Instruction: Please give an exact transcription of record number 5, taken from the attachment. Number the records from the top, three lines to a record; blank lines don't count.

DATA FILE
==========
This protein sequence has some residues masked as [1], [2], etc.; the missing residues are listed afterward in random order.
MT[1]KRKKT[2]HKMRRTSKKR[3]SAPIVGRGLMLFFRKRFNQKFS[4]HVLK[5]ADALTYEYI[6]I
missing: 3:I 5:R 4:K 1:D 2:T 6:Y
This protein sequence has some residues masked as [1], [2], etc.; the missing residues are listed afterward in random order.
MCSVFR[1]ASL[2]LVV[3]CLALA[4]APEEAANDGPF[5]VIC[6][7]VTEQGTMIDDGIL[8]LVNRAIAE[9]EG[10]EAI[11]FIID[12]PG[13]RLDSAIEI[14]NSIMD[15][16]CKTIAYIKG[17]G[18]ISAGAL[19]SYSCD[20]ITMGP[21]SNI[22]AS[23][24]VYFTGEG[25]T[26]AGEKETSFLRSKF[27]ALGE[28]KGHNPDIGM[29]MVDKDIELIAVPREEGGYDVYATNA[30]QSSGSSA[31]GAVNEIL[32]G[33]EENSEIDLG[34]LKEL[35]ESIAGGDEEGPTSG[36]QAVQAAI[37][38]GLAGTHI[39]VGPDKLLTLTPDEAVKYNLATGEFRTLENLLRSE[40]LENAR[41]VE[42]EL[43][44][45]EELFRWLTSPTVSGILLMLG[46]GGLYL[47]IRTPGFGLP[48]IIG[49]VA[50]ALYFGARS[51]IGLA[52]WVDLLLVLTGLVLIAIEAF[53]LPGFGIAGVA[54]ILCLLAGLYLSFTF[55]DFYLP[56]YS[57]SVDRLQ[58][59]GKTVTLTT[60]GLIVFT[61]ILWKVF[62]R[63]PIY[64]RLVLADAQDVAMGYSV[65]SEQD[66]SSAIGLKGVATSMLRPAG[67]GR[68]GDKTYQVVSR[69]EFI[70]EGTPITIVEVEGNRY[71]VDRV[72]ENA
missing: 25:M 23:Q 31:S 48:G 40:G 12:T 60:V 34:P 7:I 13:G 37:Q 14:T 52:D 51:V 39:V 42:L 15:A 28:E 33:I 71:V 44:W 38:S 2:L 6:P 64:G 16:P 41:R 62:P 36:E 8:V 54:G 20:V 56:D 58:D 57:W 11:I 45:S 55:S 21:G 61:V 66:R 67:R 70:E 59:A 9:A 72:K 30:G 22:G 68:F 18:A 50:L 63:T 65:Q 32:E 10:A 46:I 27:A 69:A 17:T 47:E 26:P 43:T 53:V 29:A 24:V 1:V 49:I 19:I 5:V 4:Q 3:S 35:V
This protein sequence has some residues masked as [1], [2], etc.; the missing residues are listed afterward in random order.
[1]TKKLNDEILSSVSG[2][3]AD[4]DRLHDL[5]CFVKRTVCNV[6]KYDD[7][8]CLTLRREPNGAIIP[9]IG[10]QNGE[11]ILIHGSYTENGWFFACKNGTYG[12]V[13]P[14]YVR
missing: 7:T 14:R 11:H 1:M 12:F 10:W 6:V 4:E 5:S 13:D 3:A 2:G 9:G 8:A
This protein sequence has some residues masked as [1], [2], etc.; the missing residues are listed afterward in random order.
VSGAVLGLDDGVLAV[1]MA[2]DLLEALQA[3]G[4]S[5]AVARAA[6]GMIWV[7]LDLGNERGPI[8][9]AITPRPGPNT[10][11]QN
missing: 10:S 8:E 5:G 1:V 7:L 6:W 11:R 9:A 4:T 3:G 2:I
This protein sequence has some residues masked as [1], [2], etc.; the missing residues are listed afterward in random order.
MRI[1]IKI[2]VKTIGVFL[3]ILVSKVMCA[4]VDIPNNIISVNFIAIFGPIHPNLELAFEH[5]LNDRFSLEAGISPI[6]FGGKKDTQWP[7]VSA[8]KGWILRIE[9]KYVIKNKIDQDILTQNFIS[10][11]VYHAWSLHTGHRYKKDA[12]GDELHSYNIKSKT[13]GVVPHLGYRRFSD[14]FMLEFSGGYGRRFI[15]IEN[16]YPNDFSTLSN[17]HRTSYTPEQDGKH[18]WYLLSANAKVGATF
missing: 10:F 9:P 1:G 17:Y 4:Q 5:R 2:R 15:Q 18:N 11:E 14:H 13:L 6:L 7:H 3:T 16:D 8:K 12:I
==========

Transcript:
This protein sequence has some residues masked as [1], [2], etc.; the missing residues are listed afterward in random order.
MRI[1]IKI[2]VKTIGVFL[3]ILVSKVMCA[4]VDIPNNIISVNFIAIFGPIHPNLELAFEH[5]LNDRFSLEAGISPI[6]FGGKKDTQWP[7]VSA[8]KGWILRIE[9]KYVIKNKIDQDILTQNFIS[10][11]VYHAWSLHTGHRYKKDA[12]GDELHSYNIKSKT[13]GVVPHLGYRRFSD[14]FMLEFSGGYGRRFI[15]IEN[16]YPNDFSTLSN[17]HRTSYTPEQDGKH[18]WYLLSANAKVGATF
missing: 10:F 9:P 1:G 17:Y 4:Q 5:R 2:R 15:Q 18:N 11:E 14:H 13:L 6:L 7:H 3:T 16:D 8:K 12:I